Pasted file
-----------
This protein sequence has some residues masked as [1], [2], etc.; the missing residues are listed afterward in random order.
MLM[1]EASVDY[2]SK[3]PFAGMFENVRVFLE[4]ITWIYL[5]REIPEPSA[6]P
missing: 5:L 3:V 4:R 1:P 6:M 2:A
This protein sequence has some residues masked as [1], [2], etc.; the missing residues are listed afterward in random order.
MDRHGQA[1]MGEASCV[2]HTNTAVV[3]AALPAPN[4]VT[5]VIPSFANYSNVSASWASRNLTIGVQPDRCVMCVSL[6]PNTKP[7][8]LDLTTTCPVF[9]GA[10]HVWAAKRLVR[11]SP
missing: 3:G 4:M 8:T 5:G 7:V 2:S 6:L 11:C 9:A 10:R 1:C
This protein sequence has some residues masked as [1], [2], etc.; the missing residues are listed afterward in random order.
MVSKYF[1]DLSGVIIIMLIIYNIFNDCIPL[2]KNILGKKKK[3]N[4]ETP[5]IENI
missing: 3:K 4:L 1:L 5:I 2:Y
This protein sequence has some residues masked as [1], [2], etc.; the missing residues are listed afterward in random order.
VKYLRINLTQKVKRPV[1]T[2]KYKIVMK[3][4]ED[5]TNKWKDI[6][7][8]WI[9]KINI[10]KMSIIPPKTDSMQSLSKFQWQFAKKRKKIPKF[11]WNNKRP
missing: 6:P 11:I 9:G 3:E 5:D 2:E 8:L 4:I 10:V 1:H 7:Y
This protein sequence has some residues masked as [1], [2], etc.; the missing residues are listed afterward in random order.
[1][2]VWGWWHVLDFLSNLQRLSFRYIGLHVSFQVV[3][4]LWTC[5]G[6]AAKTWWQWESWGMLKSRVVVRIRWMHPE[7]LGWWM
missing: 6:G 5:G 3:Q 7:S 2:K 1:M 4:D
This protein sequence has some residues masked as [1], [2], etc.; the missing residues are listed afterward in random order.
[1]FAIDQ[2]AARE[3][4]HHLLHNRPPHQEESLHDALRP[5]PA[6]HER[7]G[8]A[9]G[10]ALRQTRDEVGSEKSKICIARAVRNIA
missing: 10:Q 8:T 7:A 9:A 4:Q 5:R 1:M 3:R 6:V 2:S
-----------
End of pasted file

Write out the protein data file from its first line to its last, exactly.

This protein sequence has some residues masked as [1], [2], etc.; the missing residues are listed afterward in random order.
MLM[1]EASVDY[2]SK[3]PFAGMFENVRVFLE[4]ITWIYL[5]REIPEPSA[6]P
missing: 5:L 3:V 4:R 1:P 6:M 2:A
This protein sequence has some residues masked as [1], [2], etc.; the missing residues are listed afterward in random order.
MDRHGQA[1]MGEASCV[2]HTNTAVV[3]AALPAPN[4]VT[5]VIPSFANYSNVSASWASRNLTIGVQPDRCVMCVSL[6]PNTKP[7][8]LDLTTTCPVF[9]GA[10]HVWAAKRLVR[11]SP
missing: 3:G 4:M 8:T 5:G 7:V 2:S 6:L 11:C 9:A 10:R 1:C
This protein sequence has some residues masked as [1], [2], etc.; the missing residues are listed afterward in random order.
MVSKYF[1]DLSGVIIIMLIIYNIFNDCIPL[2]KNILGKKKK[3]N[4]ETP[5]IENI
missing: 3:K 4:L 1:L 5:I 2:Y
This protein sequence has some residues masked as [1], [2], etc.; the missing residues are listed afterward in random order.
VKYLRINLTQKVKRPV[1]T[2]KYKIVMK[3][4]ED[5]TNKWKDI[6][7][8]WI[9]KINI[10]KMSIIPPKTDSMQSLSKFQWQFAKKRKKIPKF[11]WNNKRP
missing: 6:P 11:I 9:G 3:E 5:D 2:E 8:L 4:I 10:V 1:H 7:Y
This protein sequence has some residues masked as [1], [2], etc.; the missing residues are listed afterward in random order.
[1][2]VWGWWHVLDFLSNLQRLSFRYIGLHVSFQVV[3][4]LWTC[5]G[6]AAKTWWQWESWGMLKSRVVVRIRWMHPE[7]LGWWM
missing: 6:G 5:G 3:Q 7:S 2:K 1:M 4:D
This protein sequence has some residues masked as [1], [2], etc.; the missing residues are listed afterward in random order.
[1]FAIDQ[2]AARE[3][4]HHLLHNRPPHQEESLHDALRP[5]PA[6]HER[7]G[8]A[9]G[10]ALRQTRDEVGSEKSKICIARAVRNIA
missing: 10:Q 8:T 7:A 9:A 4:Q 5:R 1:M 3:R 6:V 2:S